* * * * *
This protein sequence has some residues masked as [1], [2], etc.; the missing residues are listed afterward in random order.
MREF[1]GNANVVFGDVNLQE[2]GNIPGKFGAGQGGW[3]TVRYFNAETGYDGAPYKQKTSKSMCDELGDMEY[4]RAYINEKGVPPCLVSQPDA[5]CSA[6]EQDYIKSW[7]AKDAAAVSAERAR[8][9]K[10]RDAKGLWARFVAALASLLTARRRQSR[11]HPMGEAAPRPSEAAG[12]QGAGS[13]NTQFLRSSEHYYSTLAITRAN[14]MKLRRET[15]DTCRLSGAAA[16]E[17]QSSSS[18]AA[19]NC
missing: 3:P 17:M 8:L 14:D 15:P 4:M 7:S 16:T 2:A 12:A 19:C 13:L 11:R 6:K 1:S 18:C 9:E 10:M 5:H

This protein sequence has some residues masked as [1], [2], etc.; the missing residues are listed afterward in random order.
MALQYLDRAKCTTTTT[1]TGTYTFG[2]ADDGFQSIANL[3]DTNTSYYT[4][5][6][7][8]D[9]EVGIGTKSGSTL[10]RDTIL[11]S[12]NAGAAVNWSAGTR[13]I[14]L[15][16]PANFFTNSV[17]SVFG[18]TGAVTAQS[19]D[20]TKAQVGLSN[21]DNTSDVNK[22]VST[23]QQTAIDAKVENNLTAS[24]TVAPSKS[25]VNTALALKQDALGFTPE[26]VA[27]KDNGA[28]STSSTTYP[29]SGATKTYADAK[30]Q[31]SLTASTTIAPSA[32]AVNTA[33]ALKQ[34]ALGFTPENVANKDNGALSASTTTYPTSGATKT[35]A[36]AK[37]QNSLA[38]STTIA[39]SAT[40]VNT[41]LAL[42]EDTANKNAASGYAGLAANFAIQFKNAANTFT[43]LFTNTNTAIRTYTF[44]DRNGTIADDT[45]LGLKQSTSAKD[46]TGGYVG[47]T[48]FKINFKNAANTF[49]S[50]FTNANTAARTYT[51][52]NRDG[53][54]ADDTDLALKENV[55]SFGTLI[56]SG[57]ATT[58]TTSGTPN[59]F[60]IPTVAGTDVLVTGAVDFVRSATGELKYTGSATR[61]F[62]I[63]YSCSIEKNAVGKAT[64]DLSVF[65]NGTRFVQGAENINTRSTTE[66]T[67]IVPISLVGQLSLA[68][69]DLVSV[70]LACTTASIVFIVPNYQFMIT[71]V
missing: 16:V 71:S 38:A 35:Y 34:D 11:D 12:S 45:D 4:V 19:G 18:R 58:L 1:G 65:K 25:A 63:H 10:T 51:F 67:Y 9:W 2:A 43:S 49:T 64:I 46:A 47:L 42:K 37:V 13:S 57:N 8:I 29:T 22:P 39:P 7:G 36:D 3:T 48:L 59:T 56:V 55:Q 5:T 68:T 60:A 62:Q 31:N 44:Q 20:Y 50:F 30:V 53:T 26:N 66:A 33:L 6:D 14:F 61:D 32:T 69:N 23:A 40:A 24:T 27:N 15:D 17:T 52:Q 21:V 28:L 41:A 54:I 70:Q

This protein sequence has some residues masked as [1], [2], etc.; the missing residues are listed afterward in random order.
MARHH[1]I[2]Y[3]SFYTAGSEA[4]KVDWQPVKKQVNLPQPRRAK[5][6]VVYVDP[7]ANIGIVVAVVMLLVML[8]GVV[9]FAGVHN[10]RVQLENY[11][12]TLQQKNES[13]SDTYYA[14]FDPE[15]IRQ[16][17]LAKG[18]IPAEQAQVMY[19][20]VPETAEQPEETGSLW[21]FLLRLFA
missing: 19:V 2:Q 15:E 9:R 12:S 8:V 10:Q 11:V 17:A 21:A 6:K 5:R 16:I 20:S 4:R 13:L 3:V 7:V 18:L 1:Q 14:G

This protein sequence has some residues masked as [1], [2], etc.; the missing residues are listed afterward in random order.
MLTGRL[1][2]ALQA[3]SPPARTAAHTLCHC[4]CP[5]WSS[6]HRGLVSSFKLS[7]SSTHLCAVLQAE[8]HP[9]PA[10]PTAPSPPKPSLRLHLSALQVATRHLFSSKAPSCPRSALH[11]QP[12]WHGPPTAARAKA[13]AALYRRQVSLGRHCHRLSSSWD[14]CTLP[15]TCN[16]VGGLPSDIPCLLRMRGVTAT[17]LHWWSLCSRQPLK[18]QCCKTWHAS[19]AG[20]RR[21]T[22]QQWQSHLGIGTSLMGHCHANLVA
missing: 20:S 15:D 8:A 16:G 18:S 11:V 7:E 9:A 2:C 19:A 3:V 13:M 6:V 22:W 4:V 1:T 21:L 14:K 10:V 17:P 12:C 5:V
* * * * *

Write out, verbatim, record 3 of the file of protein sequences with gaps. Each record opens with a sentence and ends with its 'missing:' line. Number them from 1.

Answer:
This protein sequence has some residues masked as [1], [2], etc.; the missing residues are listed afterward in random order.
MARHH[1]I[2]Y[3]SFYTAGSEA[4]KVDWQPVKKQVNLPQPRRAK[5][6]VVYVDP[7]ANIGIVVAVVMLLVML[8]GVV[9]FAGVHN[10]RVQLENY[11][12]TLQQKNES[13]SDTYYA[14]FDPE[15]IRQ[16][17]LAKG[18]IPAEQAQVMY[19][20]VPETAEQPEETGSLW[21]FLLRLFA
missing: 19:V 2:Q 15:E 9:R 12:S 8:V 10:Q 11:V 17:A 21:A 6:K 5:R 16:I 20:S 4:R 13:L 3:V 7:V 18:L 1:Q 14:G